This past week marked the beginning of my commitment to give yoga a chance. It’s past time to add some cross-traing to my running. A few weeks ago I had signed up for a 5-week program of 1 session per week, which started this week. It was advertised as a fusion of Sivananda and Vinyasa Yoga. I had no idea what this meant, but it also said that the program would be suited for those new to yoga as well as those who’ve been practicing for awhile, so it seemed like a good starting point. It’s also just 3 minutes from my house!
While I was at the gym registering, I came across a brochure announcing Yoga Day, to take place June 16th. Apparently, this is the 6th year that the yoga studios in town have run a Yoga Day. Who knew?! It is designed to allow people a chance to check out different kinds of yoga to see what they like best. Talk about being made to order. And there were 5 separate time slots throughout the day, with a choice of about 7 different types of yoga workshops throughout the town in each time slot. There is no doubt that I can’t use lack of opportunity as an excuse to avoid yoga.
All this to say that I’ve had a busy start to my intro to yoga, with my first scheduled session earlier this week and then 2 different sessions as part of today’s Yoga Day. Three different instructors with three different approaches. What have I learned already?
1. There are poses that are uncomfortable for me to do, but each teacher was very good at reassuring participants that we shouldn’t do poses that are painful or too difficult, and provided alternative positions in each case. Phew.
2. I’m pretty good at breathing.
4. I think I have a pretty good handle on some of the poses after these first few sessions. Some early favourites: the Corpse pose, the Mountain, and the Reclining Goddess!
5. There is plenty to work on, starting with: the Tree, the Downward Dog, and the full-arm Plank.
Needless to say, these are very early days. But there is no doubt that there is much to be gained in conditioning alone by paying carefully attention and by being mindful as I practice poses. And clearly my practice of Chi Running has its roots in the same philosophy as yoga. We’re aligned!
One of my main concerns before I embarked on this yoga journey had been my inability to place my hands flat on the ground for several positions because of my arthritic thumb joints. As I mentioned above, the instructors were good about suggesting alternative positions in challenging situations. But when I was looking at my hands on my mat today, trying to find a hand-arm arrangement that would work for the Downward Dog or the full-arm Plank, I couldn’t help but be reminded of one of those humbling experiences most of us have had thanks to a too-honest observation from a small child.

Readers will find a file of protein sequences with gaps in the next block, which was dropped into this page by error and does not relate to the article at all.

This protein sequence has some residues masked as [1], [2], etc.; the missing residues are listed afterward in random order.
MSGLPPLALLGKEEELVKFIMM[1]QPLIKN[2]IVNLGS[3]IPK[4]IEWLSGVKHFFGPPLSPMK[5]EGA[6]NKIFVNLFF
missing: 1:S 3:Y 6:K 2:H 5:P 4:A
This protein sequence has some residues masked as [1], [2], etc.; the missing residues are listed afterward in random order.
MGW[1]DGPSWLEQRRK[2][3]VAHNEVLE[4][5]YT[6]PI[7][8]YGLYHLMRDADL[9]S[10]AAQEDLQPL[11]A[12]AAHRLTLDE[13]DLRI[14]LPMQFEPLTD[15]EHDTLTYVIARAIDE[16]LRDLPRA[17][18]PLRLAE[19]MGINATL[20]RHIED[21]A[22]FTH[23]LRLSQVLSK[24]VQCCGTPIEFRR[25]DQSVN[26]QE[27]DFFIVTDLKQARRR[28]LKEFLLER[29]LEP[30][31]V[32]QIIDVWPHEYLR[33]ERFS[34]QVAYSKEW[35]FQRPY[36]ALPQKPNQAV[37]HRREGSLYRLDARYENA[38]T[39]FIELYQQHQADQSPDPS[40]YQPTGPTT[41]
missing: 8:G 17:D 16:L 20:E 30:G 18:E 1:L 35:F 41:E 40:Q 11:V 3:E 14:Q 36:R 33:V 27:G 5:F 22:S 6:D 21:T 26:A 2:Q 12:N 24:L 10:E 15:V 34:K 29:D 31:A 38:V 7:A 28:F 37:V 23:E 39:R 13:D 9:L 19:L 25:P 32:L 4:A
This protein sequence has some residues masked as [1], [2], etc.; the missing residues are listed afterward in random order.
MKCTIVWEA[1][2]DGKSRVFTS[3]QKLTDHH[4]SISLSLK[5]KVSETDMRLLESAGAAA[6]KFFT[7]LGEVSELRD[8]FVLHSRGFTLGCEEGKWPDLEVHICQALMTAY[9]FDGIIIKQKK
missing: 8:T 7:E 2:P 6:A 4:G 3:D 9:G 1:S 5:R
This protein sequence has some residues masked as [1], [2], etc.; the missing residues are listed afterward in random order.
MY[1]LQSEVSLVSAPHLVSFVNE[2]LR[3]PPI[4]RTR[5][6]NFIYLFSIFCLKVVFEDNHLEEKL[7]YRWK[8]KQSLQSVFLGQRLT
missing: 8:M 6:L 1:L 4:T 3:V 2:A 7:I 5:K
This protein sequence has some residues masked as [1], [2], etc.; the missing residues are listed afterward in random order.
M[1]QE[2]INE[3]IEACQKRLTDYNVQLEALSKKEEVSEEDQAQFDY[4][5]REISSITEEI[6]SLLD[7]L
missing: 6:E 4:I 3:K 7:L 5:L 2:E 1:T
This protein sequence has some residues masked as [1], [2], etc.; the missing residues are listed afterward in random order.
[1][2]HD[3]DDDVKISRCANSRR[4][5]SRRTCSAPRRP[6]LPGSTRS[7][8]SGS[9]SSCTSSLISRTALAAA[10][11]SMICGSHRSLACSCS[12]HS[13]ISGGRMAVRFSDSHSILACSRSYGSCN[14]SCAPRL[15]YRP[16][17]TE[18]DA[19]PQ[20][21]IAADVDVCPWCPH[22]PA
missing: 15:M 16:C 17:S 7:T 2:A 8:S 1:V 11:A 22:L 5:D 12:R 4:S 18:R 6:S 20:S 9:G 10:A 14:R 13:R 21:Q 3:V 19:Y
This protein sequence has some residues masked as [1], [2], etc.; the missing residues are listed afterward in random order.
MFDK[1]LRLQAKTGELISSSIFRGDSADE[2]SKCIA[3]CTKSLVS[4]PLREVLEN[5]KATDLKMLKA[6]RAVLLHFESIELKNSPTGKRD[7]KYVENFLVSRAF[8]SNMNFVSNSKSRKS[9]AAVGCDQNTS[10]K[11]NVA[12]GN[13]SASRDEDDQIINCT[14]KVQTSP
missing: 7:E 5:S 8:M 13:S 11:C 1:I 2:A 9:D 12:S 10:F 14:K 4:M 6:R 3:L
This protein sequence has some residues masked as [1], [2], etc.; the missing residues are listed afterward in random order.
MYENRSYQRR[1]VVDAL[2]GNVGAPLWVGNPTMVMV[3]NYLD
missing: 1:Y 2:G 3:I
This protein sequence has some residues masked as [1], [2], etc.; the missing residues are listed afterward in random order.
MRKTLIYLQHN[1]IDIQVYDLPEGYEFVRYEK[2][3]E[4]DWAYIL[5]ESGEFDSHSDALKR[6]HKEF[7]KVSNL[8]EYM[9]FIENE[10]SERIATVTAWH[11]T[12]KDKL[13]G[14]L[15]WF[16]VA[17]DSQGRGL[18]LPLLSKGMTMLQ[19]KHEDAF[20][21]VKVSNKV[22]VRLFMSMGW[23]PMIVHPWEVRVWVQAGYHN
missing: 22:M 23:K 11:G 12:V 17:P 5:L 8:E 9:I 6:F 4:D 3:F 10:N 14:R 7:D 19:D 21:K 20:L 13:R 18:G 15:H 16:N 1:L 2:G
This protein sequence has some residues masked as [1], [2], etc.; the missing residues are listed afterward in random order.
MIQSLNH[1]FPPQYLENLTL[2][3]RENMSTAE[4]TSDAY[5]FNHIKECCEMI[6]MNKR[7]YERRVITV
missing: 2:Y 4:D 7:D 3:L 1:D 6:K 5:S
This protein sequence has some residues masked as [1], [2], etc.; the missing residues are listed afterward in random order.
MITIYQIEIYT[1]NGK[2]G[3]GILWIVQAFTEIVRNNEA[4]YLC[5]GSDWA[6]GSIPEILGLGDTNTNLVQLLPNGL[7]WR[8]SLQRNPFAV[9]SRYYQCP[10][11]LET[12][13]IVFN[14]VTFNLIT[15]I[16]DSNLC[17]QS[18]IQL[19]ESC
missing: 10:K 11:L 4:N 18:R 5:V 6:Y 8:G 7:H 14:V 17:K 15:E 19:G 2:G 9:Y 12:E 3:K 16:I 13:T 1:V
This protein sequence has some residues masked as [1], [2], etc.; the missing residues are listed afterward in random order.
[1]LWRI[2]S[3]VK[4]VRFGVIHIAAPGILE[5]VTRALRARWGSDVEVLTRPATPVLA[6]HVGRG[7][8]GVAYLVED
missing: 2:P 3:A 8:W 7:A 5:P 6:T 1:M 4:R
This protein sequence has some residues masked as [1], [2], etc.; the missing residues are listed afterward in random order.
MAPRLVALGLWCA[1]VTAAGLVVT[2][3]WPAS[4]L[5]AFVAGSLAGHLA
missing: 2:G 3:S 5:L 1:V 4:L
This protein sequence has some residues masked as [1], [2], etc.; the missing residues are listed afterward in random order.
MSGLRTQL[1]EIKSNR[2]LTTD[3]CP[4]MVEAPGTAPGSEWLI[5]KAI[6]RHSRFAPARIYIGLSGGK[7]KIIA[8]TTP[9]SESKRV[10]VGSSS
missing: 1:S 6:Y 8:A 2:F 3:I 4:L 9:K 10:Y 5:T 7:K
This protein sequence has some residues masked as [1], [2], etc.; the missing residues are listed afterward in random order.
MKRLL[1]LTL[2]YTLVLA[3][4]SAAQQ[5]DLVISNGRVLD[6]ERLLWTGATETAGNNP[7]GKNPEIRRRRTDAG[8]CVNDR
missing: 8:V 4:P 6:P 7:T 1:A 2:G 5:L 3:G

Last year, when we were visiting our grandchildren (and their parents), I had lots of opportunities to read with my 5-year old granddaughter. On one such occasion, as she listened to me read and looked at the pictures, she gently ran her finger along the raised veins on the back of my hand. I loved this; I vividly remember sitting with my own grandmother on her porch swing and tracing the veins on the back of her hand when I was small. Then I made the mistake of sharing that memory with my granddaughter. I said, “You know how you are playing with the back of my hand? Well, I remember doing the exact same thing with my grandmother when I was your age. And someday you’ll be reading with your 5-year old granddaughter and she will trace the veins on your hands. You’ll be able to tell her you remember doing that with your grandmother!”
Well, the look of horror on her face was immediate. “I don’t want to have hands like yours!” she proclaimed, more forcefully than I thought was necessary. “Mommy,” she said, “let me see your hands.” She took a look at her mother’s hands, not entirely sure what she thought of them, although she didn’t recoil the way she did with mine. “I don’t want hands like grandma’s,” she said firmly. Then she turned back to me and said, “Let me see your feet.”
Lesson learned from this encounter: keep your reminiscing to yourself, especially with 5 year olds.